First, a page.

Dr Marcus Rowcliffe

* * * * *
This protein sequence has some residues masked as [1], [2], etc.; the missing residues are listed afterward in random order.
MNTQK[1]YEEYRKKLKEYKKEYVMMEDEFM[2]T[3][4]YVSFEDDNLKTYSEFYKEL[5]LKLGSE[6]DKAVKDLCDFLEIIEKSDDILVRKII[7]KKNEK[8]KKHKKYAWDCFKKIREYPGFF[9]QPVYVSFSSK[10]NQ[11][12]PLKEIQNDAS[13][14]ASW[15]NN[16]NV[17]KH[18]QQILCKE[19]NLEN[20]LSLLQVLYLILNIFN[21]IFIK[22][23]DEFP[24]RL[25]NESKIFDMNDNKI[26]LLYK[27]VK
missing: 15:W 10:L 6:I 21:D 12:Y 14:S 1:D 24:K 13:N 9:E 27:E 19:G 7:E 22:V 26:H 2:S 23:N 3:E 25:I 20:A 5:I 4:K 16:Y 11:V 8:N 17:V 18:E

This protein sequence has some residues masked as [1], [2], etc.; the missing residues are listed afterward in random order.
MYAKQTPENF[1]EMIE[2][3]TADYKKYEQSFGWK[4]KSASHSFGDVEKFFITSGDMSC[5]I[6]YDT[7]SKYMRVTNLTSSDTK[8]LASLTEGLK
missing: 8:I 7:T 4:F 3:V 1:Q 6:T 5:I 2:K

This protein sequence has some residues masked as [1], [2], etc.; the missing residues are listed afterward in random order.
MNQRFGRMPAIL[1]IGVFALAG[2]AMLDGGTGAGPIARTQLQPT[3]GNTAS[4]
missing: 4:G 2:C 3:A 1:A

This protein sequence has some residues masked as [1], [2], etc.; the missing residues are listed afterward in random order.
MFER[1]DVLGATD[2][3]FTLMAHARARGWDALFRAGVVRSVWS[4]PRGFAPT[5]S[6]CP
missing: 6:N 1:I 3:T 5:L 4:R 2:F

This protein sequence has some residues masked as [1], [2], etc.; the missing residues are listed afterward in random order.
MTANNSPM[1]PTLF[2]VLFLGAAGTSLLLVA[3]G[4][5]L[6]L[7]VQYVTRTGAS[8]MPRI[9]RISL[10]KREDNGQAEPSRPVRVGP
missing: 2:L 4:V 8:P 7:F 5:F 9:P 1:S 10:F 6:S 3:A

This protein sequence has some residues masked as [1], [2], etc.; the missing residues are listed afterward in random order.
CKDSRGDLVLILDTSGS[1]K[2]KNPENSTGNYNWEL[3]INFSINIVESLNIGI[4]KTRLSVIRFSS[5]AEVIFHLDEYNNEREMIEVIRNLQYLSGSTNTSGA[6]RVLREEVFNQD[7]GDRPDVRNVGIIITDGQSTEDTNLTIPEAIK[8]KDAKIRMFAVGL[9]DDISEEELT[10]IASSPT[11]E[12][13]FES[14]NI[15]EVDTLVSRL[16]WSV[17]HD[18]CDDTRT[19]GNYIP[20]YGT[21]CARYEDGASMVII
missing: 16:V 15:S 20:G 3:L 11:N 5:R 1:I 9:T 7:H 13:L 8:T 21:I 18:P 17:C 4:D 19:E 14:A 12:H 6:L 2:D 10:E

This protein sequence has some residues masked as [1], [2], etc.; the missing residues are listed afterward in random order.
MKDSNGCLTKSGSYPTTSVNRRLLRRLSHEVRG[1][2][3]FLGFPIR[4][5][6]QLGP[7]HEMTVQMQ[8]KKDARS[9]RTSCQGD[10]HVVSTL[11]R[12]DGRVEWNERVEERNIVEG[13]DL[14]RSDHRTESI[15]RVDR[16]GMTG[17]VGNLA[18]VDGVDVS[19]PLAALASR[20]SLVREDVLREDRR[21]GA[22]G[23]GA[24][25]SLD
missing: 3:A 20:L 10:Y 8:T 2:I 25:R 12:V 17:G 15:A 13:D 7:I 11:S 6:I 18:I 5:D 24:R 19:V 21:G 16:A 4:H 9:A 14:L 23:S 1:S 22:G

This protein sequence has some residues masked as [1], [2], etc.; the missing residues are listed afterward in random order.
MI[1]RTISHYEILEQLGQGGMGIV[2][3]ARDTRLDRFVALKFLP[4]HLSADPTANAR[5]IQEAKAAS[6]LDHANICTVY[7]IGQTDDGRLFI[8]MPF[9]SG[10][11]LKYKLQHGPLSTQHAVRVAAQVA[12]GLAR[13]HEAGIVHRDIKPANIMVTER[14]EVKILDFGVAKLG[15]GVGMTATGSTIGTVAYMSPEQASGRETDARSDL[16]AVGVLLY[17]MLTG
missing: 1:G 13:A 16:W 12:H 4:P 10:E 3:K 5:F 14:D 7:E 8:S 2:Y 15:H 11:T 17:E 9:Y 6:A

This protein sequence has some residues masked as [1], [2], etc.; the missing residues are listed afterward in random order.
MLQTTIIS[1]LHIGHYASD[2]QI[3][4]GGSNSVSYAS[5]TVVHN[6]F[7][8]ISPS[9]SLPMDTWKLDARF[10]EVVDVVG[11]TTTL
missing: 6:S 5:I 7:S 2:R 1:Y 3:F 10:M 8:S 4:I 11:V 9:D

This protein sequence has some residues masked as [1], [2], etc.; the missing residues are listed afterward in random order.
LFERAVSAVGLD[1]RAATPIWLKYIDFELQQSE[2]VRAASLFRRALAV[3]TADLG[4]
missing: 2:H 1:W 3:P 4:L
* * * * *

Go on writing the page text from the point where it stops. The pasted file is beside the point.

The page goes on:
Research Fellow, ZSL Institute of Zoology See Marcus' webpage here. With a background in behavioural and population ecology, I have used a range of approaches to investigate population processes, particularly the implications of individual behavioural decisions for population-level outcomes. My research includes building depletion models to predict the implications of foraging behaviour for movement patterns by geese, developing game-theoretic individual-based models to explore how dominance and competition impact foraging performance and distribution in geese and baboons, and using traditional population modelling tools to address applied questions such as population viability analyses for geese in Scotland. I am involved in theoretical and applied studies that use socio-economic methods to examine harvesting impacts on exploited species. I also work on interdisciplinary studies of bushmeat exploitation in West and Central Africa, building bioeconomic models to derive simple sustainability indicators for the field and explore the effectiveness of policy tools. My research currently focuses on problems of monitoring, understanding, and predicting changes in social-ecological systems, seeking to improve the evidence base for effective management of natural resources. This involves theoretical aspects of methodological development as well as interdisciplinary work with anthropologists and economists. My field research is primarily in Africa but also in Asia and the Americas. I also co-direct an MSc course in Conservation Science at Imperial College London.